I talk to Education Cities’ Ethan Gray about the new Education Equality Index, and challenge him to accompany me to the #1 gap-closing city in the USA: Omaha, Nebraska. (Spoiler alert: he accepts!)
EduShyster: Let’s not waste any time here. We’re headed straight to the top spot of your new Education Equality Index: Omaha, Nebraska—which is, according to your measure, closing the achievement gap faster than other city in the nation. Anything unusual happening in the schools there that you can put your finger on?
Ethan Gray: You’re going to the question of why the results are the way they are. At this point we’re focused on trying to highlight the schools in those cities that have closed or are closing the achievement gap, and we think it’s really important for local education leaders, policy makers and researchers to spend some time in those schools and get to know them better and understand what educators in those schools are doing and what they would ascribe their success to. I haven’t spent time in those schools and so I wouldn’t hazard a guess.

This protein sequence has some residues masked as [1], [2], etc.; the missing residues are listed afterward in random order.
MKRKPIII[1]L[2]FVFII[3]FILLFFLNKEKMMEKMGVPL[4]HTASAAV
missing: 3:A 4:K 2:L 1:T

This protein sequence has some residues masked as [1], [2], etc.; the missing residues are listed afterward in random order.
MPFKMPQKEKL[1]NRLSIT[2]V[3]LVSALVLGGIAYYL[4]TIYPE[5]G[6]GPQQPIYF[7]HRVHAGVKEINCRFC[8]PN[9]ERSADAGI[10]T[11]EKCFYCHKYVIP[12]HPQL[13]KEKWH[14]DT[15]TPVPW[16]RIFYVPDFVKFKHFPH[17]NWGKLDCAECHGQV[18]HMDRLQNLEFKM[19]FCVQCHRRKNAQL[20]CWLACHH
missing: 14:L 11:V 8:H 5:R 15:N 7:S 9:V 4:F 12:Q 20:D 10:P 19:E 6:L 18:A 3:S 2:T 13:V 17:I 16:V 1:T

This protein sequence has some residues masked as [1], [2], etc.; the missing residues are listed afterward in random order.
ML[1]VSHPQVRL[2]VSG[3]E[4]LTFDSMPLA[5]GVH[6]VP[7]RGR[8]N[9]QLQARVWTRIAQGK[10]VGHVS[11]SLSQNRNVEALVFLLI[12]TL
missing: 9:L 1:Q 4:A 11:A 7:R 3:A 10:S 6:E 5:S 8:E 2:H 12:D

EduShyster: Full disclosure—that was actually a trick question. Omaha is unusual in that it has no charter schools. Nebraska, which is also home to your #6 gap-closing city, Lincoln, is one of just seven states that doesn’t allow charters.
Gray: [Dry chuckle…] We don’t really think it’s about the type of school. We think it’s about spending time in those schools and learning more about what the school leaders, educators and parents are doing there. What we’ve noticed looking at the data is that there are schools of all types that are showing up on our list of gap-closing schools: district schools, charter schools, magnet schools, low-tech schools. We’re really encouraged that in almost every city we looked at, there is at least one, if not multiple gap-closing schools. Continue reading →